Cut a Dash Carving

Sharpen those knife wielding skills to impress the table by getting a little help from the masters at Simpson’s in the Strand

Article by Rupert Watkins

On the list of manly actions to have perfected, carving the formal roast comes somewhere in between being able to immaculately mow a lawn in stripes and bringing a woman to orgasm every time. An act full of potential pitfalls, for those who get it wrong, humiliation, bits of animal all over the dining room or a trip to Accident and Emergency awaits. Having been in the business of carving top-quality joints of beef and lamb since 1828, Simpson’s in the Strand has offered carving masterclasses for some years now – a fun and useful way for all to improve their knife wielding dexterity.

Welcomed over a refreshing gin and tonic (do not partake of too many before handling rather sharp knives… ) you are welcomed by Simpson’s head cook Gerry Rae, whose informative and witty banter is enough in itself to be worth the price of entrance. Gerry explains the intricacies of carving using beef, lamb and chicken as each require their own special approach to present the meat to best advantage.

Preparation is everything; as Gerry explains a poorly cooked piece of meat will never carve well. It is critical to allow all meat plenty of time to sit. The key is to monitor the temperature at the fattest part of the cut or bird. Beef should be taken out of the oven to rest when its core temperature hits 33 degrees C, lamb 45 degrees C and chicken 50 degrees C. Meat is a very good insulator (the bones on a rib of beef also act in a similar way); leaving it resting for the same amount of time it takes to cook to those temperatures actually means the meat will continue to cook and the core temperature will go up whilst it’s out the oven. Leaving the meat to rest, in beef and lamb’s case will allow the juices to be absorbed and retained whilst also allowing the meat to gently cook itself uniformly. For chicken, leaving it to rest and cook through itself means a more succulent bird – no overly dry and desiccated breast here.

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With chicken, Gerry also recommends removing the wishbone before cooking and to stuff with lemon, shallot and herbs – never stuffing as it takes so long to cook inside it invariably leads to an over-done and dried out bird. Cooking the chicken in the Simpson’s manner will mean the legs will be slightly underdone – remember this and pop back in the oven for a further five to six minutes.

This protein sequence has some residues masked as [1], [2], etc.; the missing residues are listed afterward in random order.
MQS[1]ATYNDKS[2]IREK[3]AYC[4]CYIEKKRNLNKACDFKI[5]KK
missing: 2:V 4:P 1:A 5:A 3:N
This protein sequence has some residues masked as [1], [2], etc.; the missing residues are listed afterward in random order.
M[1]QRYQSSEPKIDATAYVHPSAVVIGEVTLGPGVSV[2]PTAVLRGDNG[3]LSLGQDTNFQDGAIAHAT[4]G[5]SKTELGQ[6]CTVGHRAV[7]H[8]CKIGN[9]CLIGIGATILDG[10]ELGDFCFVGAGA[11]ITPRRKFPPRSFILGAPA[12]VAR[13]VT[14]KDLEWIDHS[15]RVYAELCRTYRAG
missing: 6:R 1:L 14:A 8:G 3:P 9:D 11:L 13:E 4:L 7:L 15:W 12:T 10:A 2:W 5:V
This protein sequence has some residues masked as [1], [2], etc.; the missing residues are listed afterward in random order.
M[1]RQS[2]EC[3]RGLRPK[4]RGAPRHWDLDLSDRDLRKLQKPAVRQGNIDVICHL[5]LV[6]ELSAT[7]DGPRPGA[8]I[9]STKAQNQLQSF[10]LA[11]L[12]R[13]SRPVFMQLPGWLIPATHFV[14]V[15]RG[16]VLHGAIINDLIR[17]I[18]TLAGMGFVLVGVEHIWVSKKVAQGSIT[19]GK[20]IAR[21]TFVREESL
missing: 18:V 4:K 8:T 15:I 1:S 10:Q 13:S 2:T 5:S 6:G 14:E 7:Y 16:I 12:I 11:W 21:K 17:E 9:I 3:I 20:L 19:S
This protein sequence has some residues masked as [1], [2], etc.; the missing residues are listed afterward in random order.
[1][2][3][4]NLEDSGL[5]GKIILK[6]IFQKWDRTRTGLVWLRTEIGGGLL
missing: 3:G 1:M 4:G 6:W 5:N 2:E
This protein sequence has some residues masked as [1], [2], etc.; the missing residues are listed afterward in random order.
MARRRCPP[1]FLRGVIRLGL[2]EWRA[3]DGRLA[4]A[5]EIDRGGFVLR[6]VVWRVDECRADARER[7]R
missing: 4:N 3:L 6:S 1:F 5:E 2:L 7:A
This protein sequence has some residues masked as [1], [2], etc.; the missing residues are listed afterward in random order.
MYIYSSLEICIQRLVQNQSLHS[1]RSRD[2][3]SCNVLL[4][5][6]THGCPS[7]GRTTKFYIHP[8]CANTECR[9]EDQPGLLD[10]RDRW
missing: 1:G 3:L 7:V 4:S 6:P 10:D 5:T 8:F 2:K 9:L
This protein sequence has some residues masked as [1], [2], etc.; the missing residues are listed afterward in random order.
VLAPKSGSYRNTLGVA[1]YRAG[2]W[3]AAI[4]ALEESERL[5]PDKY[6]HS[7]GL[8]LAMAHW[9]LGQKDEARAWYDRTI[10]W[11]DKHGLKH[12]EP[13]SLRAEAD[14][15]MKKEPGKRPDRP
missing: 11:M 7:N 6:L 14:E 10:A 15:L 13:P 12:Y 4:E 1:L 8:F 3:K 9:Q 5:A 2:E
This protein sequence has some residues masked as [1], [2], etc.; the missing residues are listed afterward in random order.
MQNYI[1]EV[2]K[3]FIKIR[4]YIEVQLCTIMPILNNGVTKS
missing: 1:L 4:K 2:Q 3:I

Once placed on the serving plate the fun starts. Use the carving fork as an extension of your fingers and always use the entire length of the sharpened carving knife, as Gerry puts it, “don’t poke away with the first two inches of the blade…!” Useful advice for so many arenas of life really…. Cut smoothly. For beef and lamb, no slice should be more than 3mm wide. On a leg of lamb, do not cut around the bone but cut down towards it at a 45 degree angle. With chicken, removing the wishbone before cooking should allow better access and thus smoother slicing of the breast.

For those on the carving class who manage to resist sneaking a slice or two during instruction, head upstairs to the Grand Divan to be served Simpson’s cuts of meat in their full glory. 28 day aged Scottish beef or hogget – lamb over one year old but under two (Simpson’s use it for its depth of flavour) – is carved on their Georgian trolleys as it has been since the days the restaurant was mentioned by Sherlock Holmes. Given the heaviness of those most traditional English dishes, the restaurant does see a slight drop off in custom over high summer (try the Knight’s Bar) but has recently refined other main course options including lighter fish dishes as well as other Strand standards such as Beef Wellington. Be warned – a full three courses at Simpson’s in the Strand is not to be taken on lightly (!) but offers a memorable English dining experience. riddle_stop 2

The Carving Masterclass runs on selected Sundays throughout the year at £185 per person.


Enquiries: Simpson’s in the Strand, 100 Strand, London WC2R 0EW / 0207 8361381 /

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